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I may be posting a premature question, and maybe I'm just freaking out for no reason, but the way Oracle is handling Java is not very promising. I am a nerd who fell in love with Java from the first sight... and use it all the time in my personal/freelance projects but now I am thinking of a replacement. I am fluent in C#/VB.NET too but I am looking for something more like:

  1. Open Source
  2. Compiled
  3. Cross-Platform
  4. Object Oriented
  5. Large standard library
  6. Extensive documentation
  7. Web development is a major plus

Briefly: A Java Replacement!!

I was thinking about a compromise: Python/Django for web development (or PHP), and Qt for thick client development. Anyone with better thoughts??

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Are you interested in leaving the JVM or just the Java programming language? – Thomas Owens Aug 17 '10 at 19:36
I'm gonna go ahead and say you're freaking out for no reason. – Justin Ardini Aug 17 '10 at 19:37
Why not use open source implementations of java? – Falmarri Aug 17 '10 at 19:37
I am intersted in leaving the JVM – FearUs Aug 17 '10 at 19:37
@aaa: Maybe I'm ignorant (so let me know - I'd be interested to see what's out there), but I didn't know there was much webdev (OP's point #7) done in C++/boost. – FrustratedWithFormsDesigner Aug 17 '10 at 19:42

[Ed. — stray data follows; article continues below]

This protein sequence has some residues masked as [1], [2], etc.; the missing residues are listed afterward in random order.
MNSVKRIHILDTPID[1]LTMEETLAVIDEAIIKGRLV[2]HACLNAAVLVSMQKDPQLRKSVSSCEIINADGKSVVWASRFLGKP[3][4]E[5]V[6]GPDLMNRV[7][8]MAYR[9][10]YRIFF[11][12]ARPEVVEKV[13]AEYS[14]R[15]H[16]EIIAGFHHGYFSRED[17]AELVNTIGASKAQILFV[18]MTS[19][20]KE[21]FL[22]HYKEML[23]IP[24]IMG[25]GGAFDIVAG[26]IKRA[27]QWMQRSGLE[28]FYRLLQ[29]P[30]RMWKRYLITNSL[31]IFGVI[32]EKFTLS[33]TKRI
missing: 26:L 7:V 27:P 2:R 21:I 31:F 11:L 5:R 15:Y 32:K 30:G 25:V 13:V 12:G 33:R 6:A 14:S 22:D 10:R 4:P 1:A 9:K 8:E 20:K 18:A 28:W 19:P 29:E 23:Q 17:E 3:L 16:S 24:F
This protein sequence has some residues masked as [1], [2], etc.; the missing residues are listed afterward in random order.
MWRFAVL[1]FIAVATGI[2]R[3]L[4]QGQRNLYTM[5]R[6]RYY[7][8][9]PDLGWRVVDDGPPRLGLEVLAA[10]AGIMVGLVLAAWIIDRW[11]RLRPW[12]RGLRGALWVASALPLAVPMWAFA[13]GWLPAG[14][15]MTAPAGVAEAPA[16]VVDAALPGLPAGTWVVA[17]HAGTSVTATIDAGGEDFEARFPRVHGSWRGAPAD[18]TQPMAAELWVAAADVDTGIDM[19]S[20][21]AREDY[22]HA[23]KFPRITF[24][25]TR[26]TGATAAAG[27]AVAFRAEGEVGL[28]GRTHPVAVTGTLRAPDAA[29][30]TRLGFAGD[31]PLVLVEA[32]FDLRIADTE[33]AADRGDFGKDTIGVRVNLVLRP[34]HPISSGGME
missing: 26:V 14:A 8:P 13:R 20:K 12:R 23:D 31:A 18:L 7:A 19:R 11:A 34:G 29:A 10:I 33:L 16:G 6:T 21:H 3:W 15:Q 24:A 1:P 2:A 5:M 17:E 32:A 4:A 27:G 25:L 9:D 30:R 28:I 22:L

10 Answers 10

up vote 14 down vote accepted

Not so long ago, I decided to explore away from the JVM. I set foot on python, and even though i'm nowhere near the expert/ guru level, I dont regret it. Didn't choose C# (considered it) because I consider it to be more of the same. I alredy know (and like a lot) C++, so python seemed like something new, which is what I was looking for.

It fullfils many of your requirements. Particularly, i'm decided not to learn PHP, so the web frameworks in python came in great.

Not to mention, Python has a large community (also see here), always eager to help and teach, which I consider to be very important.

Just my two cents.

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It is not compiled. But otherwise, it fits all points perfectly. Because of this (and because I'm a Python fan), +1 – delnan Aug 17 '10 at 19:46
@del default distribution compiles to byte code – Anycorn Aug 17 '10 at 19:47
@aaa I don't think this counts as compilation. Well, strictly speaking, it does, but most of the time, people say "compilation" and really mean "native compilation". – delnan Aug 17 '10 at 19:59
Pick Python and don't even thing about PHP! I'm serious. I had to leave PHP because it's just a big pile of mess. +1 to python. – dwich Aug 17 '10 at 20:03
Plus you have Jython so you can always repent and come back. – Thorbjørn Ravn Andersen Aug 17 '10 at 20:10

Might be worth loking at the other JVM languages - Clojure and Scala are the two I personally think are most promising.

Yes you are on the JVM, but you're pretty independent from Java the langauage and don't have to use any Sun/Oracle implementations if you don't want to.

Having said that - I think that you are worrying a little too much about Java, too many players (including Oracle!) have too much invested to let it go too far off course.

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When I said Java I meant eh JVM ... so thanks for your thoughts, but no :) – FearUs Aug 18 '10 at 8:48